Note: This index is a leading indicator primarily for new Commercial Real Estate (CRE) investment.
The Architecture Billings Index (ABI) is signaling improving conditions for the overall design and construction industry. As a leading economic indicator of construction activity, the ABI reflects the approximate nine to twelve month lead time between architecture billings and construction spending. The American Institute of Architects (AIA) reported the June ABI score was 53.5, up from a mark of 52.6 in May. This score reflects an increase in design activity (any score above 50 indicates an increase in billings). The new projects inquiry index was 66.4, up noticeably from the reading of 63.2 the previous month and its highest level in a calendar year.
The AIA has added a new indicator measuring the trends in new design contracts at architecture firms that can provide a strong signal of the direction of future architecture billings. The score for design contracts in June was 55.7 — the highest mark since that indicator starting being measured in October 2010.
“The recent surge in both design contracts and general inquiries for new projects by prospective clients is indicative of a sustainable strengthening across the construction marketplace,” said AIA Chief Economist Kermit Baker, Hon. AIA, PhD. “With the first positive reading since last summer in billings at institutional firms, it appears that design activity for all major segments of the building industry is growing. The challenge now for architecture firms seems to be finding the right balance for staffing needs to meet increasing demand.”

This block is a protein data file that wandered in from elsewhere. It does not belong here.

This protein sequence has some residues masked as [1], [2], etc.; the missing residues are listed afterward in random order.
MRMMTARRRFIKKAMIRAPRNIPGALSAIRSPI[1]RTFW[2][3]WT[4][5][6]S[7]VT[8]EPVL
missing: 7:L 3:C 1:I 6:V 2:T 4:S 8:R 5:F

• Regional averages: Midwest (56.3), South (53.9), Northeast 51.1) , West (48.7) [three month average]
This graph shows the Architecture Billings Index since 1996. The index was at 53.5 in June, up from 52.6 in May. Anything above 50 indicates expansion in demand for architects’ services. This index has indicated expansion during 18 of the last 23 months.Note: This includes commercial and industrial facilities like hotels and office buildings, multi-family residential, as well as schools, hospitals and other institutions.According to the AIA, there is an “approximate nine to twelve month lag time between architecture billings and construction spending” on non-residential construction. So the readings over the last year suggest some increase in CRE investment this year and in 2015.
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